DBDataHandler.java

package com.tuturself.cor;

public class DBDataHandler implements RequestHandler {

	private RequestHandler requestHandler;

	@Override
	public void setNextRequestHandler(RequestHandler requestHandler) {
		this.requestHandler = requestHandler;

	}

	@Override
	public boolean process(RequestData requestData) {
		requestData.setMetaDBData("Meta Data from DB is populated");
		return requestHandler == null ? true : requestHandler.process(requestData);
	}
}

FileDataHandler.java

package com.tuturself.cor;

public class FileDataHandler implements RequestHandler {

	private RequestHandler requestHandler;

	@Override
	public void setNextRequestHandler(RequestHandler requestHandler) {
		this.requestHandler = requestHandler;

	}

	@Override
	public boolean process(RequestData requestData) {
		requestData.setMetaFileData("Meta Data from File is populated");
		return requestHandler == null ? true : requestHandler.process(requestData);
	}
}

CloudDataHandler.java

package com.tuturself.cor;

public class CloudDataHandler implements RequestHandler {

	private RequestHandler requestHandler;

	@Override
	public void setNextRequestHandler(RequestHandler requestHandler) {
		this.requestHandler = requestHandler;

	}

	@Override
	public boolean process(RequestData requestData) {
		requestData.setMetaCloudData("Meta Data from Cloud is populated");
		return requestHandler == null ? true : requestHandler.process(requestData);
	}
}

Now we will have a domain object, which is carrying data through the chain of handler named RequestData

package com.tuturself.cor;

public class RequestData {

	private String metaDBData;
	private String metaFileData;
	private String metaCloudData;

	public String getMetaDBData() {
		return metaDBData;
	}

	public void setMetaDBData(String metaDBData) {
		this.metaDBData = metaDBData;
	}

	public String getMetaFileData() {
		return metaFileData;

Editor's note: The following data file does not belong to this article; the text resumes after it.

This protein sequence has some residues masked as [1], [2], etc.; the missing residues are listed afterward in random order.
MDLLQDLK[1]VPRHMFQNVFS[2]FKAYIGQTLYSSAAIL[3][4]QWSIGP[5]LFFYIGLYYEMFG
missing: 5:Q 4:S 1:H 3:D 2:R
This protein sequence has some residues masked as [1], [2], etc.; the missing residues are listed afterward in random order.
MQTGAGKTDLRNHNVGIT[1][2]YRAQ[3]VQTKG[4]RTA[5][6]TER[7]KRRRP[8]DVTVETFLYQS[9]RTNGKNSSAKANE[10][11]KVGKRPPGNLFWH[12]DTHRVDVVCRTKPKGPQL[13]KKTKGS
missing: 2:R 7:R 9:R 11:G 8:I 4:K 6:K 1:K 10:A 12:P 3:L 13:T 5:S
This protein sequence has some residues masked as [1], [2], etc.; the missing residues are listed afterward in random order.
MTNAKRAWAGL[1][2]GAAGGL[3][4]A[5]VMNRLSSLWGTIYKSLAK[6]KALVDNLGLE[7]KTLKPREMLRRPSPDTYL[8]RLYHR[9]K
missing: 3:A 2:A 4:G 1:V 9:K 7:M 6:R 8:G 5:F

}

	public void setMetaFileData(String metaFileData) {
		this.metaFileData = metaFileData;
	}

	public String getMetaCloudData() {
		return metaCloudData;
	}

	public void setMetaCloudData(String metaCloudData) {
		this.metaCloudData = metaCloudData;
	}

	@Override
	public String toString() {
		return "RequestData [metaDBData=" + metaDBData + ",\n "
				+ "metaFileData=" + metaFileData + ",\n metaCloudData="
				+ metaCloudData + "]";
	}
}

Now let us test the code, here we are creating object of each handler type, then creating a chian of handlers, and finally calling the process method of the first handler object in the chain. The first handler will call the next handler when it is finished, And this step will be continued until the chain is finished.

package com.tuturself.cor;

import java.util.*;

public class TestCOR {

	public static void main(String[] args) {
		RequestData requestData = new RequestData();
		List<RequestHandler> requestHandlers = new ArrayList<>();
		requestHandlers.add(new DBDataHandler());
		requestHandlers.add(new FileDataHandler());
		requestHandlers.add(new CloudDataHandler());
		// create the chain of Handler
		for (int i = 0; i < requestHandlers.size() - 1; i++) {
			requestHandlers.get(i).setNextRequestHandler(requestHandlers.get(i + 1));
		}
		requestHandlers.get(0).process(requestData);
		System.out.println(requestData);
	}
}

Output

RequestData [metaDBData=Meta Data from DB is populated,
 metaFileData=Meta Data from File is populated,
 metaCloudData=Meta Data from Cloud is populated]

Benefits of Chain of Responsibility Pattern: -

  1. Decouples the sender of the request and its receivers.
  2. Simplifies our object because it doesn't’t have to know the chain’s structure and keep direct references to its members.
  3. Allows to add or remove responsibilities dynamically by changing the members or order of the chain.

Drawbacks of Chain of Responsibility Pattern: -

  1. Execution of the request isn’t guaranteed; it may fail off the end of the chain if no object handles it.
  2. Can be hard to observe the run-time characteristics and debug.

 

core java 12